One of my first face frame projects featured full bridle joints for the face frames and in place of the stub tenons on the rails and stiles of the drawer fronts.  Insanely I cross pegged all the joints with a single square dowel in the center of each junction. 

A clear case of "stronger is stronger, but not necessarily better".  It also took way to long to build.

The poundages listed in that chart seem exceedingly large.  Most of the tests I've seen see failure under 400 pounds. 

Can you link us to the article?  It seems worth reading.

I do have a beadlock jig.  Slow to use but as easy as a dowel jig except you have to drill 10 holes per joint.  I built a screen door from 5/4 pine years ago.  It is not showing any weakness in the joints.  So entirely satisfactory.  But I've seen tutorials using pocket holes to build essentially the same thing.  So, typical of me, I probably over-built it.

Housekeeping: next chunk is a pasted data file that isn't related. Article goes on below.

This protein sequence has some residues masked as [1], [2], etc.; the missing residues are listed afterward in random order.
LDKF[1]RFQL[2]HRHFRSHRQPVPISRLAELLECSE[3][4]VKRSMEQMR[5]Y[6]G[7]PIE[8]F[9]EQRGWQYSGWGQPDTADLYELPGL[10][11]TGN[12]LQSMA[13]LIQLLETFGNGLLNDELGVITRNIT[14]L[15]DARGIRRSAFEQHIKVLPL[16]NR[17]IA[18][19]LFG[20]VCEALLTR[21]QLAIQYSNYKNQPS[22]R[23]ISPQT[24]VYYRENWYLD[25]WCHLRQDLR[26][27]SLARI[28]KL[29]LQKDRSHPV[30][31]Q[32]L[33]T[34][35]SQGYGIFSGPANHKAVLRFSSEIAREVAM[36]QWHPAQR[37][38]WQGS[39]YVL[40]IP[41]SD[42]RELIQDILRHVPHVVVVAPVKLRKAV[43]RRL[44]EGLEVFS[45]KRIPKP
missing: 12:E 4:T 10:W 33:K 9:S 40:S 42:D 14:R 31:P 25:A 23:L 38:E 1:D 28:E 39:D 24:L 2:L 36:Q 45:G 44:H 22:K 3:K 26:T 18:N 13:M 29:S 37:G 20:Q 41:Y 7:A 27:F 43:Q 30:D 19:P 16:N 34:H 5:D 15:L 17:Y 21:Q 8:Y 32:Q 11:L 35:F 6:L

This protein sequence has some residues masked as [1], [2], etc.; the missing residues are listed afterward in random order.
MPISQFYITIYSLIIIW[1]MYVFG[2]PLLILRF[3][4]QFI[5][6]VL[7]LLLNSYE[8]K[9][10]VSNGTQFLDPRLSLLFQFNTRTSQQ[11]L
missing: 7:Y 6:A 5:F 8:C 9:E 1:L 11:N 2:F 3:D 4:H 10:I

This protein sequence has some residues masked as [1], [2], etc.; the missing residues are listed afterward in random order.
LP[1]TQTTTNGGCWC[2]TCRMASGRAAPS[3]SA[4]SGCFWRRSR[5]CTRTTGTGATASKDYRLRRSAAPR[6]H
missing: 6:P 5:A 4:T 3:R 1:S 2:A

A while back I tore apart a site built vanity in my 1953 built home.  It was built entirely with butt joints and hand-driven nails.  I would note that it was fully intact when I tore it out and it was a bear to break down.  I have newfound respect for nails.
« Last Edit: October 19, 2021, 04:41 PM by Packard »

Offline ChuckS

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Re: Plywood cabinet assembly: screws vs. dominoes
« Reply #25 on: October 19, 2021, 03:57 PM »
Snip.
Can you link us to the article.  It seems worth reading.
Snip.
The joinery test is published in Fine Woodworking issue #203. The magazine doesn't provide the full article on its non-member website.

Offline squall_line